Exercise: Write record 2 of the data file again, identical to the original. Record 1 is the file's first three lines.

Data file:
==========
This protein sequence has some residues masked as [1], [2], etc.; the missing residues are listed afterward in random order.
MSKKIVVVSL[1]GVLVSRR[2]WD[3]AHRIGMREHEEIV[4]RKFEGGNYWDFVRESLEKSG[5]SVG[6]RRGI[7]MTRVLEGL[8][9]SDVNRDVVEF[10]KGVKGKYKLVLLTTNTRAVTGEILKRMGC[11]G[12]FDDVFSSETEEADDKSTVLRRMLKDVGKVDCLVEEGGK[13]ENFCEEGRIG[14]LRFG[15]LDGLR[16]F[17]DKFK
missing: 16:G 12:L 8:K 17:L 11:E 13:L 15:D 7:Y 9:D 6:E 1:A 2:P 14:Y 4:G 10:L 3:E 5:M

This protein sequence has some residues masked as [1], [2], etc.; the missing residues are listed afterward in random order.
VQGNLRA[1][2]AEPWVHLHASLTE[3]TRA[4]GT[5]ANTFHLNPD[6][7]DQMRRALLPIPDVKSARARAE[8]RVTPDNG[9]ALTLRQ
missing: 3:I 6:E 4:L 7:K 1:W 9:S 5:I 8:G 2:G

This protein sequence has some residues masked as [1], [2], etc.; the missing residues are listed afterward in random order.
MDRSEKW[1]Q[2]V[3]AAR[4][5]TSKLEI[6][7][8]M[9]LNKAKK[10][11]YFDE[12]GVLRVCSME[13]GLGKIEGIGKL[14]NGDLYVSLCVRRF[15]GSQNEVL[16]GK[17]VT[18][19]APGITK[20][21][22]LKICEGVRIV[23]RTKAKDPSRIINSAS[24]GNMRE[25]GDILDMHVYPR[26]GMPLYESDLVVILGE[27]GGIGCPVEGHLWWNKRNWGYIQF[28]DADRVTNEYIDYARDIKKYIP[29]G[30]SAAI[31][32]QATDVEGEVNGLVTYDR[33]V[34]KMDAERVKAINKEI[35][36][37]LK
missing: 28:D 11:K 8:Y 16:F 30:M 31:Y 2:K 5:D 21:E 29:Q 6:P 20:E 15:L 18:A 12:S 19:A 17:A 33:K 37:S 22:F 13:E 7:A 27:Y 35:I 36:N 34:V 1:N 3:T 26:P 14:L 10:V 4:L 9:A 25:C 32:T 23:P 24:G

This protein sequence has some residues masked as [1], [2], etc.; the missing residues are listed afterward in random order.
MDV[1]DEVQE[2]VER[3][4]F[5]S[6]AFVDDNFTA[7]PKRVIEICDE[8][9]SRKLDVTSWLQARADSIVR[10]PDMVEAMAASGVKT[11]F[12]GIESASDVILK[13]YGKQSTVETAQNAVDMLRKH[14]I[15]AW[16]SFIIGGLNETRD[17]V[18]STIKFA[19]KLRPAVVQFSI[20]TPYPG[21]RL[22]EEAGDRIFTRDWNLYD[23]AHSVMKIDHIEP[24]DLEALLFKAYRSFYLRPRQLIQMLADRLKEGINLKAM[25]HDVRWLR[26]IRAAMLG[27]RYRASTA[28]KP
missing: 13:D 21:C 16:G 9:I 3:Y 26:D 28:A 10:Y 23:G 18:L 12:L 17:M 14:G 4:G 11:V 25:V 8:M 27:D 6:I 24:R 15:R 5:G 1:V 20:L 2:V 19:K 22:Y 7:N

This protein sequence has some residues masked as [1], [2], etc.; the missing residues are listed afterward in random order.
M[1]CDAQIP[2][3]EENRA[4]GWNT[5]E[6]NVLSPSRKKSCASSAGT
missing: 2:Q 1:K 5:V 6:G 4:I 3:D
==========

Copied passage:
This protein sequence has some residues masked as [1], [2], etc.; the missing residues are listed afterward in random order.
VQGNLRA[1][2]AEPWVHLHASLTE[3]TRA[4]GT[5]ANTFHLNPD[6][7]DQMRRALLPIPDVKSARARAE[8]RVTPDNG[9]ALTLRQ
missing: 3:I 6:E 4:L 7:K 1:W 9:S 5:I 8:G 2:G